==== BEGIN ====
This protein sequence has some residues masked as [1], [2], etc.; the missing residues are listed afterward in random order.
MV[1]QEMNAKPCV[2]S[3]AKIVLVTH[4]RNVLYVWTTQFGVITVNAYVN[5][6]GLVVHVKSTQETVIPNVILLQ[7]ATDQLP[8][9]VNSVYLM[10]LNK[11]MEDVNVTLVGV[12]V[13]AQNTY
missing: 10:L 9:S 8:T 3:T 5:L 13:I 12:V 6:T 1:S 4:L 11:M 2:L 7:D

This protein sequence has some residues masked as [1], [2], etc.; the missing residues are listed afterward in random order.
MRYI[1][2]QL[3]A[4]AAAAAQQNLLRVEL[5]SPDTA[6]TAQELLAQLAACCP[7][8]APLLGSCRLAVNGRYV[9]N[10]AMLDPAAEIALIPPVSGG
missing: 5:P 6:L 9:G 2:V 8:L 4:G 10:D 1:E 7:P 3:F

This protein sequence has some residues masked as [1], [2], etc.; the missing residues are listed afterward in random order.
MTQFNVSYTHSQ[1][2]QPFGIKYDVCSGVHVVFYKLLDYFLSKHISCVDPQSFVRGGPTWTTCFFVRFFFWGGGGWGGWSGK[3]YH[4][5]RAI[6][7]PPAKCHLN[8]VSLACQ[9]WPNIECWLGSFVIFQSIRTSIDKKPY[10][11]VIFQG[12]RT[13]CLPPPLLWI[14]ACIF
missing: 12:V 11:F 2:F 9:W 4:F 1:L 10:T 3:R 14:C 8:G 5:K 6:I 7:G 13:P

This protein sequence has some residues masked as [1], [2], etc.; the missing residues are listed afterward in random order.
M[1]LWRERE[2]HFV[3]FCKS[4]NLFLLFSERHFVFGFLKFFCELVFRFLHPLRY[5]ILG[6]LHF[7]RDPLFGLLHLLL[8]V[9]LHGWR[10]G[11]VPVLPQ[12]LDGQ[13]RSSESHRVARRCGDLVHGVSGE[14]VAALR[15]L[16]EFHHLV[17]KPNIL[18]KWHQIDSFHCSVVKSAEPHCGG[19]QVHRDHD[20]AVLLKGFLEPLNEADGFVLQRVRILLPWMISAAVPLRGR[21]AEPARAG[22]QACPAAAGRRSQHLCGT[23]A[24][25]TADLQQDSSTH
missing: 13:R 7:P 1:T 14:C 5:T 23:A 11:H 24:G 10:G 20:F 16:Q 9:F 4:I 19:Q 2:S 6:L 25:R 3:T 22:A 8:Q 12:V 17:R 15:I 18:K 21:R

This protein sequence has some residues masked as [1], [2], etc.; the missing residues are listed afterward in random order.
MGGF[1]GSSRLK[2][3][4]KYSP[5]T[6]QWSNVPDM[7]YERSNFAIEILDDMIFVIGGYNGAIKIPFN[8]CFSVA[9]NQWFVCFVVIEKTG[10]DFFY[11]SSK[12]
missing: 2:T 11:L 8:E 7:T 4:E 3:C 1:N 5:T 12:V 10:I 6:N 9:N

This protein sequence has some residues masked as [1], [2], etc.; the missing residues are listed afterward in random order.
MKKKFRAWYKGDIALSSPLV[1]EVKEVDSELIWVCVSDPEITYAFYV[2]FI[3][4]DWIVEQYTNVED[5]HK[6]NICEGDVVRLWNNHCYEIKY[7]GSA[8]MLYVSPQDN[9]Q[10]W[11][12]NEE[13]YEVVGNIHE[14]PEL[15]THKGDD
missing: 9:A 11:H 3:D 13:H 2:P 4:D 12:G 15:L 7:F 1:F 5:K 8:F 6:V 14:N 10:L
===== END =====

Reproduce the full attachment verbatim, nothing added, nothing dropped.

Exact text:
This protein sequence has some residues masked as [1], [2], etc.; the missing residues are listed afterward in random order.
MV[1]QEMNAKPCV[2]S[3]AKIVLVTH[4]RNVLYVWTTQFGVITVNAYVN[5][6]GLVVHVKSTQETVIPNVILLQ[7]ATDQLP[8][9]VNSVYLM[10]LNK[11]MEDVNVTLVGV[12]V[13]AQNTY
missing: 10:L 9:S 8:T 3:T 5:L 13:I 12:V 6:T 1:S 4:L 11:M 2:L 7:D

This protein sequence has some residues masked as [1], [2], etc.; the missing residues are listed afterward in random order.
MRYI[1][2]QL[3]A[4]AAAAAQQNLLRVEL[5]SPDTA[6]TAQELLAQLAACCP[7][8]APLLGSCRLAVNGRYV[9]N[10]AMLDPAAEIALIPPVSGG
missing: 5:P 6:L 9:G 2:V 8:L 4:G 10:D 1:E 7:P 3:F

This protein sequence has some residues masked as [1], [2], etc.; the missing residues are listed afterward in random order.
MTQFNVSYTHSQ[1][2]QPFGIKYDVCSGVHVVFYKLLDYFLSKHISCVDPQSFVRGGPTWTTCFFVRFFFWGGGGWGGWSGK[3]YH[4][5]RAI[6][7]PPAKCHLN[8]VSLACQ[9]WPNIECWLGSFVIFQSIRTSIDKKPY[10][11]VIFQG[12]RT[13]CLPPPLLWI[14]ACIF
missing: 12:V 11:F 2:F 9:W 4:F 1:L 10:T 3:R 14:C 8:G 5:K 6:I 7:G 13:P

This protein sequence has some residues masked as [1], [2], etc.; the missing residues are listed afterward in random order.
M[1]LWRERE[2]HFV[3]FCKS[4]NLFLLFSERHFVFGFLKFFCELVFRFLHPLRY[5]ILG[6]LHF[7]RDPLFGLLHLLL[8]V[9]LHGWR[10]G[11]VPVLPQ[12]LDGQ[13]RSSESHRVARRCGDLVHGVSGE[14]VAALR[15]L[16]EFHHLV[17]KPNIL[18]KWHQIDSFHCSVVKSAEPHCGG[19]QVHRDHD[20]AVLLKGFLEPLNEADGFVLQRVRILLPWMISAAVPLRGR[21]AEPARAG[22]QACPAAAGRRSQHLCGT[23]A[24][25]TADLQQDSSTH
missing: 13:R 7:P 1:T 14:C 5:T 23:A 11:H 24:G 10:G 20:F 16:Q 9:F 4:I 19:Q 2:S 6:L 25:R 3:T 22:A 8:Q 12:V 17:R 15:I 18:K 21:R

This protein sequence has some residues masked as [1], [2], etc.; the missing residues are listed afterward in random order.
MGGF[1]GSSRLK[2][3][4]KYSP[5]T[6]QWSNVPDM[7]YERSNFAIEILDDMIFVIGGYNGAIKIPFN[8]CFSVA[9]NQWFVCFVVIEKTG[10]DFFY[11]SSK[12]
missing: 2:T 11:L 8:E 7:T 4:E 3:C 1:N 5:T 12:V 10:I 6:N 9:N

This protein sequence has some residues masked as [1], [2], etc.; the missing residues are listed afterward in random order.
MKKKFRAWYKGDIALSSPLV[1]EVKEVDSELIWVCVSDPEITYAFYV[2]FI[3][4]DWIVEQYTNVED[5]HK[6]NICEGDVVRLWNNHCYEIKY[7]GSA[8]MLYVSPQDN[9]Q[10]W[11][12]NEE[13]YEVVGNIHE[14]PEL[15]THKGDD
missing: 9:A 11:H 3:D 13:H 2:P 4:D 12:G 15:L 7:F 1:F 5:K 8:F 6:V 14:N 10:L